“Because of my relationship with George and the fact that I had known and respected Kim for more that 15 years, I was thrilled to have the opportunity to continue building the legacy George had created.”

Meeting Product Demand With a Robust Supply
In their roles as president and chief executive officer, Hank and Kim, work diligently together to maintain a robust demand for their product by investors as well as a steady stream of investment opportunities on the lease funding supply side. Kim explains where Commonwealth’s funds best fit in the investor landscape.

“One thing I’ve come to realize over time is that there is a diverse audience interested in alternative investments and there’s a lot of room out there for both public and private program structures. At Commonwealth, we train everyone from our management, wholesalers and sales personnel to insure that everyone is properly educated as to how one appropriately incorporates an alternative investment into an investor’s portfolio. And in today’s investment environment with the equity side experiencing significant challenges, we are at a very stiff 2.5% with regard to an investor’s total investment pie. We want to make sure that our investors are never faced with liquidity issues.”

On the lease acquisition side, Hank notes that the liquidity issues, particularly in the asset-backed securitization marketplace, have produced an interesting result for Commonwealth. “The traditional sources of funding have had to find a different way of funding themselves. They have done it with varying degrees of success.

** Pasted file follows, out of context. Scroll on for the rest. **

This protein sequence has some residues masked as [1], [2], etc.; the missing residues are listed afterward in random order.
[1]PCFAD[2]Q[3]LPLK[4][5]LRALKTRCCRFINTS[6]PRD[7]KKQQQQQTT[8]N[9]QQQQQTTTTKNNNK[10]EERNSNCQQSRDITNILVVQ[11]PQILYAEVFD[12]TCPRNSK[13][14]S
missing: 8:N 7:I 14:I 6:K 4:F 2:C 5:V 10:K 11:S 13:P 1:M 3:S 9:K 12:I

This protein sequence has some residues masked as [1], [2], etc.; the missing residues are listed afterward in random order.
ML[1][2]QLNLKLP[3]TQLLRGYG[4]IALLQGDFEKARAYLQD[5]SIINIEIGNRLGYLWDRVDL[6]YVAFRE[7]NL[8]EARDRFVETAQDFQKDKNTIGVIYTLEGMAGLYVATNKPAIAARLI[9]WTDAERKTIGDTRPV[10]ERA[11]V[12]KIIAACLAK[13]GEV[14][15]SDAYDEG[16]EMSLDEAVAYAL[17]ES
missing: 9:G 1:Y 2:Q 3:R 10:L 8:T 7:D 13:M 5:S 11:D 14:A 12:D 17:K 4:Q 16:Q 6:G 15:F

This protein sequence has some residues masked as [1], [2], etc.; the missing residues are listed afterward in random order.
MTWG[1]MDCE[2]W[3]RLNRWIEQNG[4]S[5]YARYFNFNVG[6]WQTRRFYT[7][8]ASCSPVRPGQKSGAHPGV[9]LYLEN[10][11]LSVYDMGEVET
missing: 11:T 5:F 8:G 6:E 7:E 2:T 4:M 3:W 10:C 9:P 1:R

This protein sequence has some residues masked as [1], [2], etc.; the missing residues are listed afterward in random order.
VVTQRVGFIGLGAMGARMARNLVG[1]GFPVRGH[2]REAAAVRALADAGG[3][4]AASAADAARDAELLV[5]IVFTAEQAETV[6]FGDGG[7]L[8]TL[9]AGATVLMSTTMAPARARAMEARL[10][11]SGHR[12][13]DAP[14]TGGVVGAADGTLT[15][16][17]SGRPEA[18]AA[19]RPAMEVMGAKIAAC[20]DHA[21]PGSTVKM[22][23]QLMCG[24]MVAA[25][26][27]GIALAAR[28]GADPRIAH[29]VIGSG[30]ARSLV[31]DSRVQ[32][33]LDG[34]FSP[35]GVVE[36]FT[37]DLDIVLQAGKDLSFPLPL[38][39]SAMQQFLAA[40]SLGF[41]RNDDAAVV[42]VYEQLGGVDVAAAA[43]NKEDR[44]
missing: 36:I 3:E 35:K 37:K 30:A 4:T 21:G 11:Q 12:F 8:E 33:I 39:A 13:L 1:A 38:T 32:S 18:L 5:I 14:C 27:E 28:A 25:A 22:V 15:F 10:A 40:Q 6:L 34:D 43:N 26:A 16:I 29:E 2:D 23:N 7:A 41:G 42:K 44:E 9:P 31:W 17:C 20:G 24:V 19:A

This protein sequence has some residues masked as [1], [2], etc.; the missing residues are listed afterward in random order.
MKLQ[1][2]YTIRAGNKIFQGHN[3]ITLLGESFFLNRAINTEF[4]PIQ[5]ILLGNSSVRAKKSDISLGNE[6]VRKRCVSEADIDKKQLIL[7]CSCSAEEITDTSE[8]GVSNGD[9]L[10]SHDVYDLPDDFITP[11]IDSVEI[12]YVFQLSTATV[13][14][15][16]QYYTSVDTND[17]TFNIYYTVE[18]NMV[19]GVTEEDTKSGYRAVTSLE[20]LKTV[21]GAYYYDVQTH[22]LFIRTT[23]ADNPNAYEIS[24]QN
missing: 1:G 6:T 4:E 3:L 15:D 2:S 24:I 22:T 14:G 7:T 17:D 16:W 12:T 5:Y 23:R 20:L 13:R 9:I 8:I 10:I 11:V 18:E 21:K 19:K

“But Commonwealth is raising money in our traditional manner. We also benefit from the fact that we run this company on an all-cash basis with no corporate debt. And since the equities marketplace isn’t functioning particularly well these days, we have more investors coming to us than we’ve ever seen before.”

And he adds, there is plenty of opportunity to deploy that capital in the form of acquisitions. “We’ll never replace the GE Capitals, but in our own small niche, we have the opportunity to do about as much business as we want. We’re taking advantage of that everyday.”

While the current economy has opened up opportunities for Commonwealth, neither is overly concerned about an eventual turnaround adversely impacting their organization. Kim notes, “We’ve opened up new relationships with Fortune 1000 companies we could never get the attention of before and we’re going to stay in these relationships with our unmatched service.”